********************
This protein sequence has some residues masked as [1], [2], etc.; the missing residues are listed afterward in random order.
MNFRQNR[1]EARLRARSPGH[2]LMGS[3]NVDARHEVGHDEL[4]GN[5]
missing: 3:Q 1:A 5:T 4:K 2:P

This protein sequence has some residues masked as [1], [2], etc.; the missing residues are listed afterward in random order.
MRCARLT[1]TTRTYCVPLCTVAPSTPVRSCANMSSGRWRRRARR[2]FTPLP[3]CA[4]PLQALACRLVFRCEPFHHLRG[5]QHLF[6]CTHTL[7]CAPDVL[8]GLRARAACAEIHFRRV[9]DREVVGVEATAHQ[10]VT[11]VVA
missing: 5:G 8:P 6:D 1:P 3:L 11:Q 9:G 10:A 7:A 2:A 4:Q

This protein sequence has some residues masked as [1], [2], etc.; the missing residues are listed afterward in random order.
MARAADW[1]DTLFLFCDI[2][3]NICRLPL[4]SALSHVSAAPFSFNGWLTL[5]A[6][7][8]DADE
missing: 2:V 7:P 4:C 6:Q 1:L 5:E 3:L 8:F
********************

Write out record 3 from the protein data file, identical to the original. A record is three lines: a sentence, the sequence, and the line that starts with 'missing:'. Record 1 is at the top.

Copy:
This protein sequence has some residues masked as [1], [2], etc.; the missing residues are listed afterward in random order.
MARAADW[1]DTLFLFCDI[2][3]NICRLPL[4]SALSHVSAAPFSFNGWLTL[5]A[6][7][8]DADE
missing: 2:V 7:P 4:C 6:Q 1:L 5:E 3:L 8:F